Joey: The bands that do have a bad attitude, we’re just like “well, we’re not playing with you and no one’s gonna want to play with you.” Or they fall by the wayside pretty quickly because that attitude doesn’t get you far at all.

Sheri: That’s what it’s about at the end of the day. I’ve always been a believer in…If you’re gonna do this then do it together.

Steve: Otherwise you can crack on and form a tribute band hahaha

Joey: And that’s where the real money is hahaha.

Sheri: Finally, tell us a joke! And don’t say our music hahaha.

Rich: I’m not allowed to tell the jokes anymore. Hahaha.

Sheri: Has Rich been banned?

Rich: I’ve been banned from a few comedy venues when I did stand up so…hahaha

Sheri: That sounds like that’s got a story behind it haha

Rich: I’m not about to give you a rendition here haha.

Sheri: Fair enough. Hahaha. Anyone?

Joey: What’s brown and sticky…? A stick.

Rich: Here’s a fun fact about flavoured water…it’s actually healthier than crack hahaha

Joey: Yeah but crack is pretty moorish…

*all laugh*

Sheri: Thank you so much for your time guys! It’s been really insightful. I really appreciate it.

Joey: Happy birthday for the other day! Best people are born in September, fact. Just putting that out there…

Sheri: Thank you! I sat by the beach and got drunk hahaha.

Democratus: Best way to spend it. Hahaha. Thanks for having us!

Rick Here. I’d like to send huge thanks to Sheri and Democratus for this great interview.

For more info on the band then check out the links below:

Disclaimer: This interview is solely the property of Sheri Bicheno and Ever Metal. It is strictly forbidden to copy any part of this interview, unless you have the strict permission of said party. Failure to adhere to this will be treated as plagiarism and will be reported to the relevant authorities.

Thirteenth Sign – The Ashes Of A Treacherous Silence

Thirteenth Sign – The Ashes Of A Treacherous Silence
Release Date: 02/10/2020
Running Time: 70:54
Reviewed by Tammy Lomax

By nature, I am a positive person, full of beans 90% of the time. But lately, I’ve been feeling quite flat in myself, the pressures of modern life can sometimes take us away from the beautiful thing that is life!

I did have a chat with Mr. Editor (she did indeed – Rick), as I didn’t feel as confident in my writing that day, unusual as I normally bring all the bubbles, but the last thing I wanted was for this to reflect in my writing, so I decided to sit on this album for a bit.

Kick-starting my fitness and religiously meditating my brain, I now feel ready to swallow “The Ashes Of Treacherous Silence” the new album by Thirteenth Sign.

The band actually started off under the name ‘Skeletal Embrace’ back in 1998/99 in Norfolk. They managed to record 3 demos, then decided to change their name. After releasing their debut album “Oracles Of Armageddon” in 2008, they went and played Hammerfest, supporting Napalm Death and Anaal Nathrakh. They then released two more albums, “Rise Of The Black Angel” (2012) and “Evolutions End” (2016). Originally Norfolk based, band members left and were replaced with new members from Nottingham, thus they now consider themselves Nottingham based.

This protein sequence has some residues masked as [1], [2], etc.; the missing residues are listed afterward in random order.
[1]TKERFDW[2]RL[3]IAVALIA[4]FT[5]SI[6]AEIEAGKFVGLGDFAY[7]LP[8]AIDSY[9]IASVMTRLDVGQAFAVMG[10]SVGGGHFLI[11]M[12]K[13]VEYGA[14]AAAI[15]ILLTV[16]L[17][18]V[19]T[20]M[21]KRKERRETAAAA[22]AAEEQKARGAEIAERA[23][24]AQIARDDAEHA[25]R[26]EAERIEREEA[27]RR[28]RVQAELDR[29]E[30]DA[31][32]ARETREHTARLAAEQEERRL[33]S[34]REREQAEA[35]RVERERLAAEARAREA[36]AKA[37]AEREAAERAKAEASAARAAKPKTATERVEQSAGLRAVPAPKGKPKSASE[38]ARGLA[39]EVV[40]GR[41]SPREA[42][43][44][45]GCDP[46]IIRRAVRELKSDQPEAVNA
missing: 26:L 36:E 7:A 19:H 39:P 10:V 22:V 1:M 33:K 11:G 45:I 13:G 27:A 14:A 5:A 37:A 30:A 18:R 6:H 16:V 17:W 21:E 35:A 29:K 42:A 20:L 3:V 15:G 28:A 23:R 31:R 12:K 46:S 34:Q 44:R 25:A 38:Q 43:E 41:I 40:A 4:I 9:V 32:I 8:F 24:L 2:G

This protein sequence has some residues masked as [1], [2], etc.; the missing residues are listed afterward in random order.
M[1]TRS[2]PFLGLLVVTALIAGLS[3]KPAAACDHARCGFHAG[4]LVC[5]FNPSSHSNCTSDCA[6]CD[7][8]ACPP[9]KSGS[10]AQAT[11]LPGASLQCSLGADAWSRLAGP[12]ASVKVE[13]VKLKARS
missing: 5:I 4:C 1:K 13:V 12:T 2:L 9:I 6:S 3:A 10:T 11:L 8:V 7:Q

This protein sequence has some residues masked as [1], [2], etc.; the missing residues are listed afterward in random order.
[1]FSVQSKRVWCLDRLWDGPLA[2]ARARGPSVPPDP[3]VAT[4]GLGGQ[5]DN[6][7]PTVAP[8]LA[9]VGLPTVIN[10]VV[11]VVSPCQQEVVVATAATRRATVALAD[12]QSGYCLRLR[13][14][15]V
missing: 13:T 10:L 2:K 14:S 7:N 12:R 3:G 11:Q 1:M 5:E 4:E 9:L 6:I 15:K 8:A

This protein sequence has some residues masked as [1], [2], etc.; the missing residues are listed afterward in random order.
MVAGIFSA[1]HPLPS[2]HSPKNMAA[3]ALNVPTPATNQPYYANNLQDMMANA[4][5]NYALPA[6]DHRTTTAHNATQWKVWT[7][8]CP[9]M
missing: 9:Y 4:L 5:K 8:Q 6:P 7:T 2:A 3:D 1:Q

Now to the album itself. Go Forth Tammy, I tell myself “I got this”.

Let me start with the meaning behind the lyrics. They are based upon the true story of some of Britain’s most notorious serial killers, but the album does not focus on the actual killings themselves but delivers insight to what made those killers commit such evil crimes. Therefore, we get songs about neglect, domestic violence, depression, suicide, and betrayal and the spoken pieces in between tracks give the album a definite “Operation: Mindcrime” feel, which is to be expected as that concept album was their initial inspiration for this!

I can’t see a happy dance happening any time soon.

‘WN-3617’ opens the album which is just over a minute-long introduction and It’s actually really creepy.

‘The Bond Of Wicked Blood’ opens the album, in suitably gruesome fashion but, personally, I feel the album really kicks off with next track ‘Impulse Control’. We are marched forward into the album, there is a really good repetitive riff and the tempo meets this making it feel completely thrash.

The first thing I noticed was drummer Lloyd. His accelerated beats rip and slay hard. His blazingly fast double kick drums turn me into a trembling mess! They are hard to keep up with but not misplaced at all. Drummers like this are rare gold dust.

Throughout the entire album you also have some befitting vocals. The only slight niggle for me is on final track ‘The Scars Of Betrayal” where they are a no-no from me. They are not terrible, but they are not great either. It’s difficult to understand what is going on and they seem to be out of place in comparison to the rest of the album. The musicianship is still remorseless though, and severely intense.

As a whole, the album is way beyond being quiet. There are so many moments that illustrate this. For example, ‘Electric Hammer’. This is the first video released from the album with their new line-up and was recorded during the lockdown by Loki Films! Thirteenth Sign transport all the chaos in this track. The production is clear, projecting a real clean and relentless sound. I actually resembled a hippo at this point as my jaw hit the ground. You can hear every string and strum on those guitars, and I have to bow my head with respect. They nail it totally.

Recording began in Feb 2020 and Covid-19 could have derailed everything, but the band were able to continue recording the remainder of the album at their home studios during lockdown. Thank goodness for that as this cruel and destroying album can now be heard by everyone!

Ok, so my overall thoughts are: